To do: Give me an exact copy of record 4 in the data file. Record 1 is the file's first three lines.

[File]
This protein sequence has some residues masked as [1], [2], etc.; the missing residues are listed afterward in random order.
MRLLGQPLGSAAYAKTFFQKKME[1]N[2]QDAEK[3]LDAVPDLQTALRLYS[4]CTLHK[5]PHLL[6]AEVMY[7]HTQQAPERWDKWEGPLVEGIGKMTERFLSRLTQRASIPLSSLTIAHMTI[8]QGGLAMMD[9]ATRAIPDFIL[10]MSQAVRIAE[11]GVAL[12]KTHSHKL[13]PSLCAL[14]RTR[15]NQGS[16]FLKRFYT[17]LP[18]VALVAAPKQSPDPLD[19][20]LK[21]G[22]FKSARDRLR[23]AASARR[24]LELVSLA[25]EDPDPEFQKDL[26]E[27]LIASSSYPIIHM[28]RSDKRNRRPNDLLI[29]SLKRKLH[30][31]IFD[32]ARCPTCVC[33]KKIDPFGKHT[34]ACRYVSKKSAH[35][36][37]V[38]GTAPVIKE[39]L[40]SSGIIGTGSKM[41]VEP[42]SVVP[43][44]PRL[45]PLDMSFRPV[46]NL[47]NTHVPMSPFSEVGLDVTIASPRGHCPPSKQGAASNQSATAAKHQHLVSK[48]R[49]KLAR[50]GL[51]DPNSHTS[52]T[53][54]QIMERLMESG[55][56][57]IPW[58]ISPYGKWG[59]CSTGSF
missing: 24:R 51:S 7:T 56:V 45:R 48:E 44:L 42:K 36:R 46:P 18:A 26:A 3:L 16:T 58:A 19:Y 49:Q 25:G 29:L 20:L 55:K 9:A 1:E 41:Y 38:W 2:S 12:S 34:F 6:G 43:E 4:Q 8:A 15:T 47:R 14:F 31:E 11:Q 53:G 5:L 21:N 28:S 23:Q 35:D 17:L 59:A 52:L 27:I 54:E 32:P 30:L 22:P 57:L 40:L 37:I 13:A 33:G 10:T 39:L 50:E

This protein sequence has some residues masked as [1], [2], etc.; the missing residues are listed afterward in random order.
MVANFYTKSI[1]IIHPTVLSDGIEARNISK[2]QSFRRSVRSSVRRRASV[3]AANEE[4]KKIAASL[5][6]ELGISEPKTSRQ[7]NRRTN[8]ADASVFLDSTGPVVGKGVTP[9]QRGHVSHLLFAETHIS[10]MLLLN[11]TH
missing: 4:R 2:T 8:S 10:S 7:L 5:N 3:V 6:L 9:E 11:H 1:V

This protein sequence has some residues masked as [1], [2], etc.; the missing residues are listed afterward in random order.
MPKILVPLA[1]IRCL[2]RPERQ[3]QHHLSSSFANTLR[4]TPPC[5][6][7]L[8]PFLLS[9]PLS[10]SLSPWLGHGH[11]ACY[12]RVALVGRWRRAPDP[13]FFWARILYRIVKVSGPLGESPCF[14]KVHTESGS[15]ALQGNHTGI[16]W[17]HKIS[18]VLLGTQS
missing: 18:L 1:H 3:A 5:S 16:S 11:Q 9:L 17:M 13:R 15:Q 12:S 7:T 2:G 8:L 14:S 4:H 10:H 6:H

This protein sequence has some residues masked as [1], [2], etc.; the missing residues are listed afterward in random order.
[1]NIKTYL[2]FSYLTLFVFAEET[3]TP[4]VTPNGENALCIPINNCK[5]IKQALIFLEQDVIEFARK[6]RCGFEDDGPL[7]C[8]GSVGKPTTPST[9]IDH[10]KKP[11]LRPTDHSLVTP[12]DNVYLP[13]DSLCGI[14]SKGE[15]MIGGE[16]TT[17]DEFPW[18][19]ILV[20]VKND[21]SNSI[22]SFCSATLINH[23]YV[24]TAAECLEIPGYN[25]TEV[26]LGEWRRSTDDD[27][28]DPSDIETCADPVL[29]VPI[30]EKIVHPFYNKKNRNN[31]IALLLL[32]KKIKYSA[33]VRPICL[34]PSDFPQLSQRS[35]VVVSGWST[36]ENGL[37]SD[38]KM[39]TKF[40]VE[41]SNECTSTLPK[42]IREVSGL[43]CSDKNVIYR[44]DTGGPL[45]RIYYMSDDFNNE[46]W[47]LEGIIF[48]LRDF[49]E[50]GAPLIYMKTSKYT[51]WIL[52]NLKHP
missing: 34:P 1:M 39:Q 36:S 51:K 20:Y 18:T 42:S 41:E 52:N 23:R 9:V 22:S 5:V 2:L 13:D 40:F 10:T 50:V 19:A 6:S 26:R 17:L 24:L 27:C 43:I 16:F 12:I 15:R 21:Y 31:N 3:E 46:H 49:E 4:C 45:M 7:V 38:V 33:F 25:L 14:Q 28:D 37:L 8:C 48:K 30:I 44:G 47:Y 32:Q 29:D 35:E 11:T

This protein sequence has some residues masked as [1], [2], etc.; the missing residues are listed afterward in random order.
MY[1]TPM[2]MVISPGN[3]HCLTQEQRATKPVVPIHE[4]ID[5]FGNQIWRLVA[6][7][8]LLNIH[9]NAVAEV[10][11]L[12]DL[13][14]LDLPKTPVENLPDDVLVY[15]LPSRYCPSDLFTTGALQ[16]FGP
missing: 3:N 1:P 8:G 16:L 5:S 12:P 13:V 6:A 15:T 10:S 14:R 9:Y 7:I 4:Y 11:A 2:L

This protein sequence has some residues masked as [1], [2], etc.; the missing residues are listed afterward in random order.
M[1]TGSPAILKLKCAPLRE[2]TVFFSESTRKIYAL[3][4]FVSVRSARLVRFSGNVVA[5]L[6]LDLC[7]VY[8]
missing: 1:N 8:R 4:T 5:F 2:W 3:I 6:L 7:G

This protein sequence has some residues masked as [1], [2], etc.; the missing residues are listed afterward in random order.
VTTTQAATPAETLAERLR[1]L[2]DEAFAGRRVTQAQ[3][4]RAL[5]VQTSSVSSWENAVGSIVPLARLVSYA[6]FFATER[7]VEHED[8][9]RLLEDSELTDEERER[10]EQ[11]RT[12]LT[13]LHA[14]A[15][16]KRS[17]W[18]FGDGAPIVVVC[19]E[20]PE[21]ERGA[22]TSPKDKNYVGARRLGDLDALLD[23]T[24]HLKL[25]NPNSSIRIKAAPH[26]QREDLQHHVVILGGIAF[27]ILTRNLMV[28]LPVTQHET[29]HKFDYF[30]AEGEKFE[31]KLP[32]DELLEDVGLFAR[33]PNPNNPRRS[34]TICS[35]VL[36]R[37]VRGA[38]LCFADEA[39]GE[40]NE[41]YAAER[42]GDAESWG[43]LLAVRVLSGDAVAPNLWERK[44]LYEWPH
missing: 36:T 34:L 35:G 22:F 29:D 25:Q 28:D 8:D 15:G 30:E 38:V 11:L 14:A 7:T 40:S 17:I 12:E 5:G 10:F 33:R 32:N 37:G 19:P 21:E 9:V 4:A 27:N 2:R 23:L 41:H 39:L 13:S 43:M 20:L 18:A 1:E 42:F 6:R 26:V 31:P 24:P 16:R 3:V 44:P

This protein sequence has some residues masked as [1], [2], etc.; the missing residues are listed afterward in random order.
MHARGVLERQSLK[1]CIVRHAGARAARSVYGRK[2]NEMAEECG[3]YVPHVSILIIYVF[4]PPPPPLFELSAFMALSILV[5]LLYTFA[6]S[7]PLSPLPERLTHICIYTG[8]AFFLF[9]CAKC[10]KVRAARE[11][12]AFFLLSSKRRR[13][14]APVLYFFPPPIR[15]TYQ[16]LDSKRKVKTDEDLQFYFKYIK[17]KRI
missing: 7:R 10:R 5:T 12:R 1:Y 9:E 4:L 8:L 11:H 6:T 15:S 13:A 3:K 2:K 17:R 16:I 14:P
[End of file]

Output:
This protein sequence has some residues masked as [1], [2], etc.; the missing residues are listed afterward in random order.
[1]NIKTYL[2]FSYLTLFVFAEET[3]TP[4]VTPNGENALCIPINNCK[5]IKQALIFLEQDVIEFARK[6]RCGFEDDGPL[7]C[8]GSVGKPTTPST[9]IDH[10]KKP[11]LRPTDHSLVTP[12]DNVYLP[13]DSLCGI[14]SKGE[15]MIGGE[16]TT[17]DEFPW[18][19]ILV[20]VKND[21]SNSI[22]SFCSATLINH[23]YV[24]TAAECLEIPGYN[25]TEV[26]LGEWRRSTDDD[27][28]DPSDIETCADPVL[29]VPI[30]EKIVHPFYNKKNRNN[31]IALLLL[32]KKIKYSA[33]VRPICL[34]PSDFPQLSQRS[35]VVVSGWST[36]ENGL[37]SD[38]KM[39]TKF[40]VE[41]SNECTSTLPK[42]IREVSGL[43]CSDKNVIYR[44]DTGGPL[45]RIYYMSDDFNNE[46]W[47]LEGIIF[48]LRDF[49]E[50]GAPLIYMKTSKYT[51]WIL[52]NLKHP
missing: 34:P 1:M 39:Q 36:S 51:K 20:Y 18:T 42:S 41:E 52:N 23:R 9:V 22:S 5:V 2:L 13:D 40:F 10:T 50:V 19:A 6:S 26:R 17:L 24:L 27:C 43:I 16:F 12:I 15:R 21:Y 31:N 3:E 46:H 49:E 4:C 45:M 7:V 38:V 33:F 25:L 14:Q 28:D 37:L 8:C 48:K 30:I 44:G 47:Y 32:Q 29:D 35:E 11:T